4 Vibration measurement and prediction
4.1 Units of measurement
The criteria presented in Section 2 are expressed as (or in the case of Table 2.4, based on) rms acceleration. Overall weighted rms acceleration values are used to assess compliance with the criteria. Building vibration may also be measured in rms velocity or peak velocity. Appendix C contains equivalent criteria presented in these terms. Sufficient justification should accompany whichever approach is used in an assessment.
4.2 Location and direction of vibration measurement
As far as is practical, vibration measurements and assessment criteria should refer to the place at which the vibration affects people, which, for this guideline, is inside buildings.
Depending on whether occupants are standing, sitting or lying down, vibration may enter the body in the x-axis, y-axis or z-axis. People are more sensitive to z-axis vibration than to x- and y-axis vibration. However, human exposure to vibration should usually be measured in all three axes, so that the results can be combined and compared to the criteria.
Restrictions on access to buildings often make it necessary for measurements to be made outdoors or at a point other than where the vibration effects are experienced. In such cases, an appropriate transfer function should be used to convert levels at the measurement point to those likely to occur at the assessment point inside the building. As far as is practical, testing should be carried out, or the results of existing studies should be used, to determine the appropriate transfer function. As a screening method, if criteria are met in the ground outside they may also be met inside, and therefore no further work would normally be required in this case.
However, special care should be taken in situations where there may be resonance effects in floors and walls, as vibration values inside buildings may be higher than in the ground immediately outside. Although there is wide variation from structure to structure, in these situations vertical vibration could be at least twice as high. The multiplying factors for horizontal vibration are often lower.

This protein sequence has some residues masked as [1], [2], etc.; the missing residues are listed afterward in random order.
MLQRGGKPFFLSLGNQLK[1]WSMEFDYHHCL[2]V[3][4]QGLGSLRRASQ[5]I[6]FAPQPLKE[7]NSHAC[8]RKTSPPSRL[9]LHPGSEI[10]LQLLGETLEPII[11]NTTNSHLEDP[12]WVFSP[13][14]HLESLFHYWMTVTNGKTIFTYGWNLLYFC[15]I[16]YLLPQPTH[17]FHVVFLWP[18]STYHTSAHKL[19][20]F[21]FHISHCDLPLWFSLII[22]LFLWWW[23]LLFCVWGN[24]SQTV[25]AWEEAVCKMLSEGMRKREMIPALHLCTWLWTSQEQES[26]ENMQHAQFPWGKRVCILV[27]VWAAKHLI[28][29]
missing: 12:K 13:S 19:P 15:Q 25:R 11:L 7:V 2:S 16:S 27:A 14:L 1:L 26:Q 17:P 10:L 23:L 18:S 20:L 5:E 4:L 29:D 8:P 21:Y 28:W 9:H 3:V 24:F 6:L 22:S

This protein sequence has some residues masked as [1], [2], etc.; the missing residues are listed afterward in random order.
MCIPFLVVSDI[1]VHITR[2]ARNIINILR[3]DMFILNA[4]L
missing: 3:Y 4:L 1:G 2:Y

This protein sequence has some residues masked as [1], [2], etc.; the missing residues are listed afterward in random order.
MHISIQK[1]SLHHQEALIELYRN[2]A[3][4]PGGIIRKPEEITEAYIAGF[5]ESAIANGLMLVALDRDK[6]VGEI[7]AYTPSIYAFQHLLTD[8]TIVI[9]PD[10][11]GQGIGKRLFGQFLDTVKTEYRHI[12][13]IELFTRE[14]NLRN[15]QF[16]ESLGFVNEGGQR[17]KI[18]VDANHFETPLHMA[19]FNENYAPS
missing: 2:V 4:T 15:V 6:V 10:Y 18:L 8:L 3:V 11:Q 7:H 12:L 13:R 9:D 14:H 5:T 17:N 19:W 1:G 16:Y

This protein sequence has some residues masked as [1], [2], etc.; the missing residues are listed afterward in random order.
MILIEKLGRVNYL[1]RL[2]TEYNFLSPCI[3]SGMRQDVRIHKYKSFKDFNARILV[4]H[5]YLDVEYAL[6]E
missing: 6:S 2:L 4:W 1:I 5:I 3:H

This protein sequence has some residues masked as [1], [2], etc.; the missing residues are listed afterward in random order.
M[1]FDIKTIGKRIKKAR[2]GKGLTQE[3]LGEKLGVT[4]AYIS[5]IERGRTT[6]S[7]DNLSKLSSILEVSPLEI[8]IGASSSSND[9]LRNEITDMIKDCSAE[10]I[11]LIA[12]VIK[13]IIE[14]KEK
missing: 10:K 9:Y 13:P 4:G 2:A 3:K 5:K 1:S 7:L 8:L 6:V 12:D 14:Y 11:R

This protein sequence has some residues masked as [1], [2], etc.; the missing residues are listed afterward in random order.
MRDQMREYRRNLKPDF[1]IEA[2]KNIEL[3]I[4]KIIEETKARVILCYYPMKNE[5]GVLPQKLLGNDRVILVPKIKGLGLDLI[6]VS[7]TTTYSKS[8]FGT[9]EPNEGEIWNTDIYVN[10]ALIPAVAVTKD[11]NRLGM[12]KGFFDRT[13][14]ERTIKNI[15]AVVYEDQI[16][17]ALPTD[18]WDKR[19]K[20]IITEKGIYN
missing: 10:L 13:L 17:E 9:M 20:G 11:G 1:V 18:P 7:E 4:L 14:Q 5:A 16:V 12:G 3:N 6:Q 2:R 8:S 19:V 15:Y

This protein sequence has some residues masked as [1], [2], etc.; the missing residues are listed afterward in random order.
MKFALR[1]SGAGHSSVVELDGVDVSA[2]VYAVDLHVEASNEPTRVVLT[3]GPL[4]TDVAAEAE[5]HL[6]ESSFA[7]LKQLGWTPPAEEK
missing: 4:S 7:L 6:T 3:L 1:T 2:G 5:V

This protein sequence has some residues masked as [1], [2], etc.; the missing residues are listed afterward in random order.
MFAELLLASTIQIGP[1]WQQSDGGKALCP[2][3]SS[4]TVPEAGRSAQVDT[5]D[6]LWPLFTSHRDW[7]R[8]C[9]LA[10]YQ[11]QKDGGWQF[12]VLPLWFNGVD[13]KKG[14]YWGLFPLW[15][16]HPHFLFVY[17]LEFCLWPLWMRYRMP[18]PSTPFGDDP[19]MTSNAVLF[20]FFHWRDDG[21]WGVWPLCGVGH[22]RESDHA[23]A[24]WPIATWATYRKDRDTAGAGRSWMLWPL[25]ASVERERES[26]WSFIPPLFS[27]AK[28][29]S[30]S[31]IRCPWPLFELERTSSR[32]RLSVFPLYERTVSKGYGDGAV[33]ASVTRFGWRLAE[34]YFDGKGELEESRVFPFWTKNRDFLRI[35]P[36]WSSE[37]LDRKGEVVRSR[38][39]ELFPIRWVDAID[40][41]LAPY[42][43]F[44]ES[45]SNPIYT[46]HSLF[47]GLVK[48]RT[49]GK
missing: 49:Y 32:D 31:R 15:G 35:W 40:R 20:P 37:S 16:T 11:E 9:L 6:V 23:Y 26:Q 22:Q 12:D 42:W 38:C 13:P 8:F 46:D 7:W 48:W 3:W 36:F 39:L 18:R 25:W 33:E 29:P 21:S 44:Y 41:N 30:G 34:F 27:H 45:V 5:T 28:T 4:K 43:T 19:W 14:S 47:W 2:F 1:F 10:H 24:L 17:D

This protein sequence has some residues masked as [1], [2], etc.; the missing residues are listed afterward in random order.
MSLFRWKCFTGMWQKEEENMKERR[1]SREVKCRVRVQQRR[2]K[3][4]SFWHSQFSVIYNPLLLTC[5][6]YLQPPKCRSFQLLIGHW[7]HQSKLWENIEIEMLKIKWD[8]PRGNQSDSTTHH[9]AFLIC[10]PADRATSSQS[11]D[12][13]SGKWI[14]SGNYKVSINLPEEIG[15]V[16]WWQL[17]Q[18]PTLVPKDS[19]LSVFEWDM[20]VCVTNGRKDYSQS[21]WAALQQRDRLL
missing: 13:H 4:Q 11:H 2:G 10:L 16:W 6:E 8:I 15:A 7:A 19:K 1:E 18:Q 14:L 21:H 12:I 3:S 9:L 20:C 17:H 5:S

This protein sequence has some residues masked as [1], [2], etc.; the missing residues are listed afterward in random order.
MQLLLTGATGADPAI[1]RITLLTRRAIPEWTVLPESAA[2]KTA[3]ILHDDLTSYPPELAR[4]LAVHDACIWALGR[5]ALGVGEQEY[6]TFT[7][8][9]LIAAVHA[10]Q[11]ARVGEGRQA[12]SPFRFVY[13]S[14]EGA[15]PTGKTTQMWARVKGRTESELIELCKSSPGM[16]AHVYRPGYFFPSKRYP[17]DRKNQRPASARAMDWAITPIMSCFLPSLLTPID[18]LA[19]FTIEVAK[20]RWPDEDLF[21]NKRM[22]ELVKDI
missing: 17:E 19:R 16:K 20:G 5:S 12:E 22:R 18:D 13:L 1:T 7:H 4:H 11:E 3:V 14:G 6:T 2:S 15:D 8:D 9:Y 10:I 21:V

In multi-storey buildings, ground vibration values from external sources tend to diminish with increasing height. The rate of decrease per floor is highly dependent on such factors as distance to the vibration source, the type of building structure and the plan area of each level of the building.
Care also needs to be taken when people are sitting or lying on soft furnishings. High-frequency floor vibration can be reduced by the furnishings, but situations can occur where low-frequency vibration (usually below 10 Hz) is amplified by resonance effects caused by the combined effects of body weight and support stiffness.
4.3 Measurement instrumentation and techniques
A single instrumentation system is unlikely to meet all the requirements of frequency and dynamic range under the wide range of situations for which this guideline applies. In general, a vibration measuring system usually includes the following instrumentation:
- transducers, typically piezoelectric accelerometers or geophones
- signal-conditioning equipment
- a data recording and analysis system.
Performance characteristics for the measurement instrumentation should meet the requirements set out in BS 6841 and BS 7482 Parts 1 and 3.
A dynamic range of 40 dB is adequate for most purposes, but 50 dB is preferred. The signalto- noise ratio (with respect to the background vibration) should generally be not less than 5 dB.
If the signal-to-noise ratio is between 10 dB and 5 dB, the measured value should be corrected (i.e. diminished), and the correction method should be reported. Background vibration, in relation to vibration measurement, is defined as the sum of all the signals not due to the phenomenon under investigation.
4.4 Mounting of vibration transducers on buildings
The mounting of vibration transducers to vibrating elements or substrate should generally comply with Australian Standard AS 2775-2004 Mechanical vibration and shock-Mechanical mounting of accelerometers. The aim should be to reproduce faithfully the motion of the element or substrate without introducing additional response. Care should be taken with triaxial assemblies to avoid rocking or bending.
The mass of the transducer and monitoring unit (if any) should not be greater than 10 per cent of that of the building element to which they are fixed. Mountings should be as stiff and as light as possible. Care should be taken with some velocity transducers (geophones), which are often heavier than accelerometers.